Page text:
- The Washington Times - Sunday, October 16, 2005

Fab Four score

The Beatles have topped a poll as the greatest entertainment icons of the past 100 years.

The ever-popular Fab Four fended off competition from Elvis Presley and screen goddess Marilyn Monroe in the survey, which was conducted by Variety magazine to celebrate its 100th birthday, reports Contactmusic.com.

“We are excited to honor the Beatles, giving special recognition to the sole group which has most shaped the face of modern show business,” says Variety Executive Editor Steven Graydos.

Others making the list, in order of ranking: 2.) Louis Armstrong; 3.) Lucille Ball; 4.) Humphrey Bogart ; 5.)Marlon Brando; 6.)Charlie Chaplin; 7.) James Dean; 8.) Miss Monroe; 9.)Mickey Mouse; and 10.) Mr. Presley.

On the mend

Style guru Steven Cojocaru received a second kidney transplant — this one donated by his mother — after the first one in January had to be removed due to infection.

Mr. Cojocaru, a correspondent for the syndicated TV shows “Entertainment Tonight” and “The Insider,” had the transplant Tuesday and was resting comfortably, according to a joint statement released by the television shows.

The fortysomething Mr. Cojocaru, author of “Red Carpet Diaries: Confessions of a Glamour Boy,” suffers from polycystic kidney disease, a hereditary disorder that causes the growth of cysts on the kidney, Associated Press reports. He received a kidney from a friend in January, but it was removed in June after it became infected with a virus that can attack transplant recipients and lead to eventual loss of the organ.

Purple pain

Will Prince’s penchant for platform shoes send him to the operating room?

The 5-foot-3 funk master has reportedly been told he needs hip replacement surgery at the unusually young age of 47, reports the New York Post.

But Prince, a Jehovah’s Witness, is thought to be against having surgery because the religion does not allow blood transfusions. He’s been prescribed anti-inflammatory drugs to help him cope, the newspaper said.

A representative for the star could not be reached.

Kudos for Kermit

Kermit the Frog began a globe-hopping tour to celebrate his 50th showbiz birthday in the small West Texas town that shares the beloved amphibian’s name.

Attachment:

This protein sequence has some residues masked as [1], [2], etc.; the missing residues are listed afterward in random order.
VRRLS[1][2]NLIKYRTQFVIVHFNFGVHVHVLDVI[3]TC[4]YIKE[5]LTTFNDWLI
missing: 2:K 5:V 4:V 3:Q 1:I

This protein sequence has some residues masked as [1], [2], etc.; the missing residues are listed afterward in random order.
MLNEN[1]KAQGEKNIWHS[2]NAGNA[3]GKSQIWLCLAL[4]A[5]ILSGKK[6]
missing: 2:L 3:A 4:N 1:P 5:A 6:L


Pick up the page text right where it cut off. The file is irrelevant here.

The town of about 5,700 rolled out the green carpet Friday for the singing, dancing Muppet and former “Sesame Street” star, giving him the key to the city, dubbing him grand marshal of the homecoming parade and crowning him honorary homecoming king.

“I haven’t seen such nice faces since Miss Piggy’s last makeover,” Kermit said in an appearance at City Hall, which is on a street that’s been renamed Kermit the Frog Boulevard.

Kermit’s 50th birthday tour will stop in 50 cities on four continents and last through 2006, the Associated Press reports. Stops include the Statue of Liberty, the Eiffel Tower, the Great Wall of China, the Johnson Space Center and a courageous appearance at a Frog Leg Festival in Fellsmere, Fla. He’s even scheduled to run with the bulls in Pamplona, Spain.

Kermit made his debut in a 1955 television comedy called “Sam and Friends,” which aired locally on WRC-TV, the District’s NBC affiliate — but he looked more lizardlike back then. Kermit was fashioned from an old coat belonging to the mother of late Muppets creator Jim Henson and was named after one of Mr. Henson’s childhood friends.

Mr. Henson gave Kermit a voice and a life for 35 years, until his death in 1990. Since then, Steve Whitmire, who had worked with Mr. Henson for about 13 years, has taken over his voice and movements.

Fats is back

Rock ‘n’ roll pioneer Fats Domino, who was missing for days after Hurricane Katrina, returned to his Big Easy home on Saturday to load some of his muddied gold records into the trunk of a car.

Sporting a white captain’s hat, gold chain and black galoshes, the 77-year-old musician says he had a laugh at the tributes worried fans — assuming he’d died in the storm — had spray-painted on his home.

“There was a big ‘Rest in Peace’ on my balcony. I’m still here, thank God. I’m alive and kicking,” Reuters news agency quotes Mr. Domino as saying.

Outside the bright yellow headquarters of Fats Domino Publishing, Charles Brimmer, Mr. Domino’s son-in-law, helped the musician load mementos from his legendary career into the car. However, only three of his 21 gold records have been found.

“Well, somebody got the rest of them,” Mr. Domino said.

Compiled by Robyn-Denise Yourse from Web and wire reports.

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